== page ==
Sanai v. Saltz, 170 Cal.App.4th 746 (2009)
That old cliche â€“ “if something seems too good to be true it probably is” â€“ is for losers. If something seems too good to be true, nail it down, then if the other side balks you sue and if at first you don’t succeed you keep litigating, if necessary for years and years.
Or at least that’s what a tenant did here. When a new landlord sent a lease seemingly reducing the rent on his Newport Beach apartment from $2,165 to $1,410, the tenant immediately agreed, then refused to budge when the landlord said the reduction was a misprint. The tenant kept paying the reduced rent, then moved out and refused to pay the landlord the alleged back rent. The landlord reported the tenant to Unlawful Detainer Registry, a perennial regular on these pages and no slouch itself on persistent litigation. When UDR’s report of the dispute to credit reporting companies interfered with the tenant’s credit, the tenant unsuccessfully sought to get UDR to include his side and when UDR allegedly failed to that, the tenant sued UDR. That was nine years and several appeals ago.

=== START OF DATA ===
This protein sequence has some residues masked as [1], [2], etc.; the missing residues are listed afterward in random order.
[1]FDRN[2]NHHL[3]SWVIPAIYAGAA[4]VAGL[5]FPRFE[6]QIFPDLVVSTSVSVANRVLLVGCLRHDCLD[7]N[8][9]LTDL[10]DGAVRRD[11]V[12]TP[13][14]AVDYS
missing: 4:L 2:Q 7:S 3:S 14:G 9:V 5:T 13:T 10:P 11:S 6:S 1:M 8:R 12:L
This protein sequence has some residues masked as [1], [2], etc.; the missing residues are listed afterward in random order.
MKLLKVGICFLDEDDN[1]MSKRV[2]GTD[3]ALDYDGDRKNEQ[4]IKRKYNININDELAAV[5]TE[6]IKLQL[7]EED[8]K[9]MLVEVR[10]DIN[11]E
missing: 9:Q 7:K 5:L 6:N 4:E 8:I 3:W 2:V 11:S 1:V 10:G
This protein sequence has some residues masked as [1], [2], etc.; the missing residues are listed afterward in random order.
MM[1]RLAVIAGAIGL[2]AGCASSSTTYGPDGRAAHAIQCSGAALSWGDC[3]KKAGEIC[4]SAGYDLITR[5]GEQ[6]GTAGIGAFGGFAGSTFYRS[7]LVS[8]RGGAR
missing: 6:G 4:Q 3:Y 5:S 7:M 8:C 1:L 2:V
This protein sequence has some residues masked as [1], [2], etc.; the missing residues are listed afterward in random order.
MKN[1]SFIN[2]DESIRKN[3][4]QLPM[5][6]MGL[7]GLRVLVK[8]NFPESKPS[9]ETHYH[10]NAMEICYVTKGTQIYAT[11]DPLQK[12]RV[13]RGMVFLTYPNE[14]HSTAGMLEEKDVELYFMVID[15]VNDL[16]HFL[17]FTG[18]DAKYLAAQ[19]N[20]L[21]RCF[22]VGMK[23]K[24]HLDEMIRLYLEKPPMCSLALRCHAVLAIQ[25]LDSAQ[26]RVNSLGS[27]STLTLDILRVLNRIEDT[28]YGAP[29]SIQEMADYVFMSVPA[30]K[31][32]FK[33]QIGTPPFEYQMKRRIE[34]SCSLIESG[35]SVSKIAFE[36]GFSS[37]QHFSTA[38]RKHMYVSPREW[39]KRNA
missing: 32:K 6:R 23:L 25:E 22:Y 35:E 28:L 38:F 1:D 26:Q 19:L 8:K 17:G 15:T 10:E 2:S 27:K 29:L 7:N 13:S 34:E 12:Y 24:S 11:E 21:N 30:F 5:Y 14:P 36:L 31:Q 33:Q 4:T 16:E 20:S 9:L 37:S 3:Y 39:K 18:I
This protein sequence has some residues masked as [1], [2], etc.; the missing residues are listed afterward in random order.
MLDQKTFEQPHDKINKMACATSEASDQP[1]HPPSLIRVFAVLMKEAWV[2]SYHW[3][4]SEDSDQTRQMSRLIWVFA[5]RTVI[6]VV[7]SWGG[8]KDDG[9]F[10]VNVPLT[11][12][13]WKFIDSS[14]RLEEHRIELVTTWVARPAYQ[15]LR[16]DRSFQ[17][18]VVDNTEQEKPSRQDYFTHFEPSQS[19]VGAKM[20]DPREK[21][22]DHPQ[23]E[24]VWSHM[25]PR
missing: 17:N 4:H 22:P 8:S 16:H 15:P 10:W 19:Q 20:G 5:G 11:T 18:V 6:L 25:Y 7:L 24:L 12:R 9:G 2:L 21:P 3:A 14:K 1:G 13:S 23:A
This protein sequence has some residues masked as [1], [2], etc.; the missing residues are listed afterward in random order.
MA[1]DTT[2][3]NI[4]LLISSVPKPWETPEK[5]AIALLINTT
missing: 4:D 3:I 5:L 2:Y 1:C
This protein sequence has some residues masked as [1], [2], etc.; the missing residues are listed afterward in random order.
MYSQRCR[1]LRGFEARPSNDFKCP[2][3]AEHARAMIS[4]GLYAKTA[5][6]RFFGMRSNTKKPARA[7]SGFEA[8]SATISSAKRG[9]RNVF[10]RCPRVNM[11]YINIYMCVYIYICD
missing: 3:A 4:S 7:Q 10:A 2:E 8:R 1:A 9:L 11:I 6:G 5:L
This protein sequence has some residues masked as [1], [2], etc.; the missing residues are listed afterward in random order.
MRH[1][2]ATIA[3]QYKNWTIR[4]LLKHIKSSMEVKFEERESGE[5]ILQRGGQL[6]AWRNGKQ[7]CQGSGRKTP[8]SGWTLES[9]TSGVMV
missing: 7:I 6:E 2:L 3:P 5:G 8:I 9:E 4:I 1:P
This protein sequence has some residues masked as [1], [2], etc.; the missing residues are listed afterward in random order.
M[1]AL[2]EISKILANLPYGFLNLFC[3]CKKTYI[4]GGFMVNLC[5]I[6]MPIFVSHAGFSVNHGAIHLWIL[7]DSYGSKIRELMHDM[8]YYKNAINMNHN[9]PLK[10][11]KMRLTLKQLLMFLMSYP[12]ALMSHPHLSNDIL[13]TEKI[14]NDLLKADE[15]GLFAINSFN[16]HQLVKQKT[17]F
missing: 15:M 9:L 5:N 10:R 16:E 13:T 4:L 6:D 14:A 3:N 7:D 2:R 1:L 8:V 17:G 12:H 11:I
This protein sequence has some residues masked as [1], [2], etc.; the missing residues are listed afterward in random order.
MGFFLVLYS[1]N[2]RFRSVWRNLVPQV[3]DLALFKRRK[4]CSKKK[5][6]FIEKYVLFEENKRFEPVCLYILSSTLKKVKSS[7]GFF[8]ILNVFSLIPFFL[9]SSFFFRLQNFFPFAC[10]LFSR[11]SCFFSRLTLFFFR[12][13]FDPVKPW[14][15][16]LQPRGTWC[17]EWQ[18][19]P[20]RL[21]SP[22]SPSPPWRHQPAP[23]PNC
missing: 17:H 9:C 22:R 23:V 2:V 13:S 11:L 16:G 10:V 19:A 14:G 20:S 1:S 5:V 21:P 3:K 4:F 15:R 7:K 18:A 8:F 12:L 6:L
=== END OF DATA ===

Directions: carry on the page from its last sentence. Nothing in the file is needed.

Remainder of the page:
In the latest round, the Court of Appeal held that the tenant, if permitted to amend his complaint, might state claims under the Fair Credit Reporting Act, 15 U.S.C. § 1681 et seq., and Consumer Credit Reporting Agencies Act, Civ. Code § 1785.1 et seq., and that the latter statute is not preempted by the FCRA (a point of dispute among different courts). [Download]